"In marathon running, we just congregate and run together, but how people are organized is changing. Three to four runners per batch, allowing time for runners to get a head start before letting the next batch of runners get to the finish line -- it's very different from what we've done historically, but if that's what we need to do to make a race happen, then that's what we will do," Heim said. "Starting small and learning and growing is where we are as a running community."

But in the meantime, the financial hit to the industry is substantial. Marathon organizers get the vast majority of their revenue from registration fees, and bigger marathons bring in millions of dollars to the cities where they are held. In 2019, 17.6 millions runners registered for a U.S. road race, according to trade group Running USA. The NYRR estimates that the NYC Marathon's economic impact is more than $400 million a year.

On Wednesday, it was announced that the 2021 Boston Marathon, originally scheduled to take place in April, has been postponed to the fall -- which also postpones the ability for the organizers and the city of Boston to make hundreds of millions of dollars. (In 2018, the estimated economic impact to the Boston region was $201 million, according to the Greater Boston Convention & Visitors Bureau.)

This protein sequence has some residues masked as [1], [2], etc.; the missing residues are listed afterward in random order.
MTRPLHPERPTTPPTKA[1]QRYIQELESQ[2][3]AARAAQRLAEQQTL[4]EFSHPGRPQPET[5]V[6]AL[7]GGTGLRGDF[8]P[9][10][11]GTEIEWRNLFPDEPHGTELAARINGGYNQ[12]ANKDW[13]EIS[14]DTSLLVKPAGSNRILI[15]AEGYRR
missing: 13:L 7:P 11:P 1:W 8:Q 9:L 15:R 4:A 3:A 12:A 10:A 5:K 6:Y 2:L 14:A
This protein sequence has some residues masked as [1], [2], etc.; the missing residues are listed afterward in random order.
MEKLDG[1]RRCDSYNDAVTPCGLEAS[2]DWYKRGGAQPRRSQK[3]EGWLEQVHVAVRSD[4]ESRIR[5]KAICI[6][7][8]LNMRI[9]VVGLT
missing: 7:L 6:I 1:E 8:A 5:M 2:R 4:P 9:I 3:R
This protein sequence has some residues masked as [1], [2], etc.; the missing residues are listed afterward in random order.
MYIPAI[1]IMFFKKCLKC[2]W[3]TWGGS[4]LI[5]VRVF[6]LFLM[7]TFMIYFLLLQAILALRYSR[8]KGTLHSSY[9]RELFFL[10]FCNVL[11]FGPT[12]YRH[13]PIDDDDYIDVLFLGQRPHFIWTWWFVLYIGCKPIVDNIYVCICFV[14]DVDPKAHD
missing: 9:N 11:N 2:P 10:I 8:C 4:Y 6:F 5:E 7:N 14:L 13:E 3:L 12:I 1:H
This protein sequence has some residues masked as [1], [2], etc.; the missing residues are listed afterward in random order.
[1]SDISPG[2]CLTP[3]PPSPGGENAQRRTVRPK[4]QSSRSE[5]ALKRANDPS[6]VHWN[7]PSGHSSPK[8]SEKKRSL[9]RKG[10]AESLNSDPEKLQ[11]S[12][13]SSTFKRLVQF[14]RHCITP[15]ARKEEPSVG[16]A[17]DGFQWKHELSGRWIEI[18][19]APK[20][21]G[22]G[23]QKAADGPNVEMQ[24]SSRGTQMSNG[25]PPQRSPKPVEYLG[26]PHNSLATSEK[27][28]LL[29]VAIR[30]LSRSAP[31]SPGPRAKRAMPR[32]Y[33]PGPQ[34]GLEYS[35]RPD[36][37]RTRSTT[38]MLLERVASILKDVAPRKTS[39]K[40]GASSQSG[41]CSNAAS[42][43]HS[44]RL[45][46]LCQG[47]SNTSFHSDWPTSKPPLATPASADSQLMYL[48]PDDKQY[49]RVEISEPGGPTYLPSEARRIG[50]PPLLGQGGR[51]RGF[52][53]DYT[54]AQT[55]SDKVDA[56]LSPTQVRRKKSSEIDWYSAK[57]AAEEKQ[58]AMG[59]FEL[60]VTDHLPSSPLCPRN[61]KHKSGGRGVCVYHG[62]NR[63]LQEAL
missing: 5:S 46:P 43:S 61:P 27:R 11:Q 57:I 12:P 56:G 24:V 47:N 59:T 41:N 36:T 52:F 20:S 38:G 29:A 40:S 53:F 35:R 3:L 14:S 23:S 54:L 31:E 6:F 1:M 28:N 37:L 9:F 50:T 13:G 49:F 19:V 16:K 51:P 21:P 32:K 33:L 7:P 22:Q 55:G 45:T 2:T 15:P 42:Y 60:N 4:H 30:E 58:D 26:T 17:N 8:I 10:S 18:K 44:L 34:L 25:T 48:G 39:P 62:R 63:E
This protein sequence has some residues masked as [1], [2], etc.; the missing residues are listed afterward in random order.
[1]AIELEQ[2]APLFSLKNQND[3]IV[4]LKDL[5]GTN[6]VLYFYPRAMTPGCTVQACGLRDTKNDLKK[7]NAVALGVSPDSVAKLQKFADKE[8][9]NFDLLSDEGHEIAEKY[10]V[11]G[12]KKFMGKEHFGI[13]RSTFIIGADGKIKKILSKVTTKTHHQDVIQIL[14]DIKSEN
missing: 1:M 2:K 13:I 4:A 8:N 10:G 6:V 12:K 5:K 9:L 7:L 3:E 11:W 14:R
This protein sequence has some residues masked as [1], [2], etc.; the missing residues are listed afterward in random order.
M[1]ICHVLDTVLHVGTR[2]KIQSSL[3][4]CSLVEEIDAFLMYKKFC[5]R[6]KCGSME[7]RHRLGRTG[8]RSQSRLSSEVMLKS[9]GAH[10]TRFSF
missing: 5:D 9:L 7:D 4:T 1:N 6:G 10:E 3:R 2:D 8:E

It will take awhile for race organizers and local economies to dig themselves out of this hole, Heim said.

"We had to take the elevator down, but we're going to have to take the stairs back up," Heim said, adding that this saying became the cornerstone of their approach toward the future of road racing.

Despite the complicated future that lies ahead, both amateur runners and elite runners seem to agree on one thing: They'll do anything in their power to keep doing their sport. If that means virtual races for the time being, or running more than 19 laps of a one-mile loop to finish a race, then that's what they're going to do.

"I am going to picture myself running through Queens. I am going to picture First Avenue [being] so loud, like the fans are there to cheer me on, because I know I will come back one day ... and just imagine how sweet that feeling is going to be when we can actually line up in Staten Island and take off from there," Bruce, 36, said. "After everything we'd have been through this year with the virtual marathon, that will make it sweeter when we can get back to the course one day."